|Hey, that's AMERICAN!|
Give our stuff back, furriners
The Washington-based Holocaust Art Restitution Project (“HARP”) has called “shameful” and “tragic” the refusal by the French “Conseil des Ventes” ("Board”) to suspend a Paris auction sale of sacred masks made by the Hopi and Navajo tribes.
The Board held that the Hopi tribe [...] have no legal capacity or standing to pursue any cultural claim in France, setting the stage for the Paris market to become a safe haven for any indigenous cultural property. [...] This dismissive denial of access to justice flies in the face of the progress made in international law by all tribes and indigenous peoplesThe American organization dramatises the decision ("it means that neither the Hopi tribe nor any Native American tribe has any legal existence under French law"). Indeed they do not. US legislation (e.g., 'the Indian (sic!) Reorganization Act' of 1934) does not automatically oblige foreign governments to anything (in the same way as US antiquity dealers refuse to acknowledge the automatic applicability of foreign cultural property laws to them). HARP and Mr Ciric can flap as much as they like, what is sauce for the American goose is surely sauce for the European gander.
The whole thing boils down to insufficient legislation on the American side. If the USA, ratifying the 1970 UNESCO Convention had deigned to actually do what it says and institute export licence regulations on cultural property being exported from the US (even if it defines specific classes covered and not covered), then the absence of such licences would be grounds for stopping the auction - or at least better grounds than "we say this is wrong, some of us want this back". Against what criteria would the US lawyer have the French assess whether something is "smuggled" if the nation from which it came refuses to adopt any system of documenting legal export of this type of cultural property? What extra-legal criteria would Mr Ciric suggest the French apply, and why?
The Hopi have no separate legal status in France, but could easily sort this out 'the American way' by arranging the signing of an MOU with the French government in the same way as the US government would ask the French to sign an MOU with them to regulate the import of archaeological objects (such as ancient coins) pillaged from French archaeological sites. This is a matter between the Hopi and Navajo and Washington, not the Hopi and the government of France.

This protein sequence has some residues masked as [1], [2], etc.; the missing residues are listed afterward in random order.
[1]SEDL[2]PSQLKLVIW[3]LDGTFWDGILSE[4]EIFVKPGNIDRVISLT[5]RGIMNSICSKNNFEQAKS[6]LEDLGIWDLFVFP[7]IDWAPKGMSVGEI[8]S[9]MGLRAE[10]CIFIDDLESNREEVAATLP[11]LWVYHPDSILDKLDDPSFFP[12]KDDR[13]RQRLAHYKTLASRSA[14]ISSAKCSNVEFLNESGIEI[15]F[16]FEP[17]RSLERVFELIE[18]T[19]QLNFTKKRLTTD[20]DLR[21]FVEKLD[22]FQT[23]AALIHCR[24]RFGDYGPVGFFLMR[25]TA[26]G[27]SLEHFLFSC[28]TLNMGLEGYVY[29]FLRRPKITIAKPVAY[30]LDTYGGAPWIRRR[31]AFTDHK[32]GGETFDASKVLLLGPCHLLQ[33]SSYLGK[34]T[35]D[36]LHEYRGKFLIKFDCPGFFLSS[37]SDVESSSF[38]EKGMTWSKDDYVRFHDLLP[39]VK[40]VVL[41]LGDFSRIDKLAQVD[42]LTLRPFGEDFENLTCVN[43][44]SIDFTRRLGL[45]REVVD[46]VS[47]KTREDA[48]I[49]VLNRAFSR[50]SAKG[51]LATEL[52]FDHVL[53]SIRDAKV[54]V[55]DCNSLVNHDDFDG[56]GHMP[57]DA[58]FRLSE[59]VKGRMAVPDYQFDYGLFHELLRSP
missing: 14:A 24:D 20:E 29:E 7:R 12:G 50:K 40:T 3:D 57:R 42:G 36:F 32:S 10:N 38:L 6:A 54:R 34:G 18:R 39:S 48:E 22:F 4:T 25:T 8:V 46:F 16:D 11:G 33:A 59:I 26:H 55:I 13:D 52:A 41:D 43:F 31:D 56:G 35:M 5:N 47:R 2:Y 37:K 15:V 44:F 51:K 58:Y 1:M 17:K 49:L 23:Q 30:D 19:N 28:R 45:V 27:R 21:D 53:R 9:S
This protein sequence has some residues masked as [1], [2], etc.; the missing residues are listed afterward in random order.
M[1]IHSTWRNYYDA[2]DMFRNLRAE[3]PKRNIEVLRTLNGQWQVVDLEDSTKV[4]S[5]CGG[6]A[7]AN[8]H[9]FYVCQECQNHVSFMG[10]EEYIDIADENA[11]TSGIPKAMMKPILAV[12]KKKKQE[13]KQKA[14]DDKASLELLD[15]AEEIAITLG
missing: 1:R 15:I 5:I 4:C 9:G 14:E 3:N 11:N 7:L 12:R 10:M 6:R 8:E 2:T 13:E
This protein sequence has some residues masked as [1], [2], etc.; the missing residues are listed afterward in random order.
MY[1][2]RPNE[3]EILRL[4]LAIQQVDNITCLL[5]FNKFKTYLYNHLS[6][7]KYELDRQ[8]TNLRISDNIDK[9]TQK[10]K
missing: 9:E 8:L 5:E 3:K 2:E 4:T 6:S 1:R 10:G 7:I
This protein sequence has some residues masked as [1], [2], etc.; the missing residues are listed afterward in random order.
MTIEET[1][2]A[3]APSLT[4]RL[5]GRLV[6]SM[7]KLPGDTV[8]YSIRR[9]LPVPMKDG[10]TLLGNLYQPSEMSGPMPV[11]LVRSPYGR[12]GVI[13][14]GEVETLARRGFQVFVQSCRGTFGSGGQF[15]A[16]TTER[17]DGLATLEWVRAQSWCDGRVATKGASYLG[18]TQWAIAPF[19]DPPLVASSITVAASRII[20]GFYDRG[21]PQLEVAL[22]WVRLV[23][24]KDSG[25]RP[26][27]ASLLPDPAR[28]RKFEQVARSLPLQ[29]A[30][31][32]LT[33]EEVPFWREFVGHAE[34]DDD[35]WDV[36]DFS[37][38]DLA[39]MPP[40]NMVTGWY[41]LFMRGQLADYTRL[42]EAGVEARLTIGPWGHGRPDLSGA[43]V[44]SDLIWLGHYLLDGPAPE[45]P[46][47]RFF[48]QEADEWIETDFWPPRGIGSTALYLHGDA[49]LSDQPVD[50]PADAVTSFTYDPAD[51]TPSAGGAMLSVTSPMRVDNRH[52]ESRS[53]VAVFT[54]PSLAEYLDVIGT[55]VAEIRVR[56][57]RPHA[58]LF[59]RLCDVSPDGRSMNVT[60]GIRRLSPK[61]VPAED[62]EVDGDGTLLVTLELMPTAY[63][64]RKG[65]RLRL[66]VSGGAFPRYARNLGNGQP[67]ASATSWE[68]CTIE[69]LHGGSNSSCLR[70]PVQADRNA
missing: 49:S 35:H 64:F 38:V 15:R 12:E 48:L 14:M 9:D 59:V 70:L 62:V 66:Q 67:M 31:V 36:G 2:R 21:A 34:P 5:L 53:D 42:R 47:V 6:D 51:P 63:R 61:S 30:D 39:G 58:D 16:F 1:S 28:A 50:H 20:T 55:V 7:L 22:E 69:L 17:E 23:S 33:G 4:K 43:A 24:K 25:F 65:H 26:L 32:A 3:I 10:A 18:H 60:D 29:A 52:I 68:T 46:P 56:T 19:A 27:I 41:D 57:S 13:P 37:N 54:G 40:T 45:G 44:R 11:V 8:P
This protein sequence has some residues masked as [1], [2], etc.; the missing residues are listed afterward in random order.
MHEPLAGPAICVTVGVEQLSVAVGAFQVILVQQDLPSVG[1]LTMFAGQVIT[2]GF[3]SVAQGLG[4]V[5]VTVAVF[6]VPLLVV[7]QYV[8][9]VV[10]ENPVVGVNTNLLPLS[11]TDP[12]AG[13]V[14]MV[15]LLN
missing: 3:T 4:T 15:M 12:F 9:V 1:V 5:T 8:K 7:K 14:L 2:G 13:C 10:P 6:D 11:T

Far from this "decision should shock everyone’s conscience", what it should do is to prod the Americans into looking more carefully at their own cultural policies and stop moaning that others will not do for them what they only very grudgingly often do for others (there are some 195+ countries in the world, the US currently has cultural property MOUs with seventeen of them - France is not one of those favoured countries).
More drama-queen histrionics from HARP:
"This decision creates a tragic precedent and sets the stage for France to become a safe haven for any cultural property originating with indigenous peoples worldwide".How many "tribal art" dealers are there in the US? How many of them restrict their offerings so as not to include "any cultural property originating with indigenous peoples worldwide"? Do US authorities oversee them to the degree Mr Ciric demands the French should be regulating due diligence of French sellers? Or is the American lobbyist (like all his fellows) demanding that the world cowtow to US interests and do much more for them in an unequal partnership than the US is prepared to do in its own art and antiquities dealings? That is of course a wholly rhetorical question.